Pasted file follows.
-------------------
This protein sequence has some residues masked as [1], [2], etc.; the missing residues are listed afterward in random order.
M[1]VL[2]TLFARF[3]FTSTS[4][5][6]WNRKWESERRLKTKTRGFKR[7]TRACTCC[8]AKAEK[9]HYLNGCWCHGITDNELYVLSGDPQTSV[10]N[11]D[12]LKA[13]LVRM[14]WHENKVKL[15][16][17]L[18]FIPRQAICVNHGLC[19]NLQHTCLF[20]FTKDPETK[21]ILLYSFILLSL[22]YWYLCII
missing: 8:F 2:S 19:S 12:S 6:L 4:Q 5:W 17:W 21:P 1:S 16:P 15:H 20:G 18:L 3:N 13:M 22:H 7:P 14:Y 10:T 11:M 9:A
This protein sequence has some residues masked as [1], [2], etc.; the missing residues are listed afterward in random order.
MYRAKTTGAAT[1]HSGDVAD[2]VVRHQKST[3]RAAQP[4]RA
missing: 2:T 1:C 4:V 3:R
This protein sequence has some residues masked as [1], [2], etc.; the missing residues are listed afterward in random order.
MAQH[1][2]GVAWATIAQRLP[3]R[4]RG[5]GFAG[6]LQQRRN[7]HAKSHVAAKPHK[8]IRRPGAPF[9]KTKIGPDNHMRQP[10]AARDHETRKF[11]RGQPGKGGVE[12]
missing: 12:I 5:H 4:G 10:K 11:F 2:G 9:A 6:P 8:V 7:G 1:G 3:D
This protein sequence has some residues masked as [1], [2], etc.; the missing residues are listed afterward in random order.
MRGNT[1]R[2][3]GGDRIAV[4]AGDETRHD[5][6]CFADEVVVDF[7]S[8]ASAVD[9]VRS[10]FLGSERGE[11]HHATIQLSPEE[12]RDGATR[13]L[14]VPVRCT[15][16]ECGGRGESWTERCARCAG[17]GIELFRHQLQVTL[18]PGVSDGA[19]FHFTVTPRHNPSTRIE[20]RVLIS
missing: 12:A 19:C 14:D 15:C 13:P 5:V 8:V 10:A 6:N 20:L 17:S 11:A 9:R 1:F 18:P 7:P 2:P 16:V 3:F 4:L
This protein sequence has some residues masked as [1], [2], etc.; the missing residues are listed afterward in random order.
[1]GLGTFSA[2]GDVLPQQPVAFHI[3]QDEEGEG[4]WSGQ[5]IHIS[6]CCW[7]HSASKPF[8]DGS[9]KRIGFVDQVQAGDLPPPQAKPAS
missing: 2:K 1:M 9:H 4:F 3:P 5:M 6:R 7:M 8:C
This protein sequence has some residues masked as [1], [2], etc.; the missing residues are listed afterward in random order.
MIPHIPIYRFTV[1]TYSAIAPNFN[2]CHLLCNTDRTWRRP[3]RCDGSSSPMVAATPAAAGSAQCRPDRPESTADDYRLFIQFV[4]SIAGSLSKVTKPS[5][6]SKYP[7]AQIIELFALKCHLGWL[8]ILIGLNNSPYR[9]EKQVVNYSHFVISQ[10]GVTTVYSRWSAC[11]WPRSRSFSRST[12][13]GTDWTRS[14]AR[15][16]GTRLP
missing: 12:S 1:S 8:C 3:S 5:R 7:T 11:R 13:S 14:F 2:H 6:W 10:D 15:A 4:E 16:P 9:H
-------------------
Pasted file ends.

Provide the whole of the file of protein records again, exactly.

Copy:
This protein sequence has some residues masked as [1], [2], etc.; the missing residues are listed afterward in random order.
M[1]VL[2]TLFARF[3]FTSTS[4][5][6]WNRKWESERRLKTKTRGFKR[7]TRACTCC[8]AKAEK[9]HYLNGCWCHGITDNELYVLSGDPQTSV[10]N[11]D[12]LKA[13]LVRM[14]WHENKVKL[15][16][17]L[18]FIPRQAICVNHGLC[19]NLQHTCLF[20]FTKDPETK[21]ILLYSFILLSL[22]YWYLCII
missing: 8:F 2:S 19:S 12:S 6:L 4:Q 5:W 17:W 21:P 1:S 16:P 15:H 20:G 18:L 3:N 13:M 22:H 7:P 14:Y 10:T 11:M 9:A
This protein sequence has some residues masked as [1], [2], etc.; the missing residues are listed afterward in random order.
MYRAKTTGAAT[1]HSGDVAD[2]VVRHQKST[3]RAAQP[4]RA
missing: 2:T 1:C 4:V 3:R
This protein sequence has some residues masked as [1], [2], etc.; the missing residues are listed afterward in random order.
MAQH[1][2]GVAWATIAQRLP[3]R[4]RG[5]GFAG[6]LQQRRN[7]HAKSHVAAKPHK[8]IRRPGAPF[9]KTKIGPDNHMRQP[10]AARDHETRKF[11]RGQPGKGGVE[12]
missing: 12:I 5:H 4:G 10:K 11:F 2:G 9:A 6:P 8:V 7:G 1:G 3:D
This protein sequence has some residues masked as [1], [2], etc.; the missing residues are listed afterward in random order.
MRGNT[1]R[2][3]GGDRIAV[4]AGDETRHD[5][6]CFADEVVVDF[7]S[8]ASAVD[9]VRS[10]FLGSERGE[11]HHATIQLSPEE[12]RDGATR[13]L[14]VPVRCT[15][16]ECGGRGESWTERCARCAG[17]GIELFRHQLQVTL[18]PGVSDGA[19]FHFTVTPRHNPSTRIE[20]RVLIS
missing: 12:A 19:C 14:D 15:C 13:P 5:V 8:V 10:A 6:N 20:L 17:S 11:A 9:R 1:F 18:P 7:P 2:P 16:V 3:F 4:L
This protein sequence has some residues masked as [1], [2], etc.; the missing residues are listed afterward in random order.
[1]GLGTFSA[2]GDVLPQQPVAFHI[3]QDEEGEG[4]WSGQ[5]IHIS[6]CCW[7]HSASKPF[8]DGS[9]KRIGFVDQVQAGDLPPPQAKPAS
missing: 2:K 1:M 9:H 4:F 3:P 5:M 6:R 7:M 8:C
This protein sequence has some residues masked as [1], [2], etc.; the missing residues are listed afterward in random order.
MIPHIPIYRFTV[1]TYSAIAPNFN[2]CHLLCNTDRTWRRP[3]RCDGSSSPMVAATPAAAGSAQCRPDRPESTADDYRLFIQFV[4]SIAGSLSKVTKPS[5][6]SKYP[7]AQIIELFALKCHLGWL[8]ILIGLNNSPYR[9]EKQVVNYSHFVISQ[10]GVTTVYSRWSAC[11]WPRSRSFSRST[12][13]GTDWTRS[14]AR[15][16]GTRLP
missing: 12:S 1:S 8:C 3:S 5:R 7:T 11:R 13:S 14:F 2:H 6:W 10:D 15:A 4:E 16:P 9:H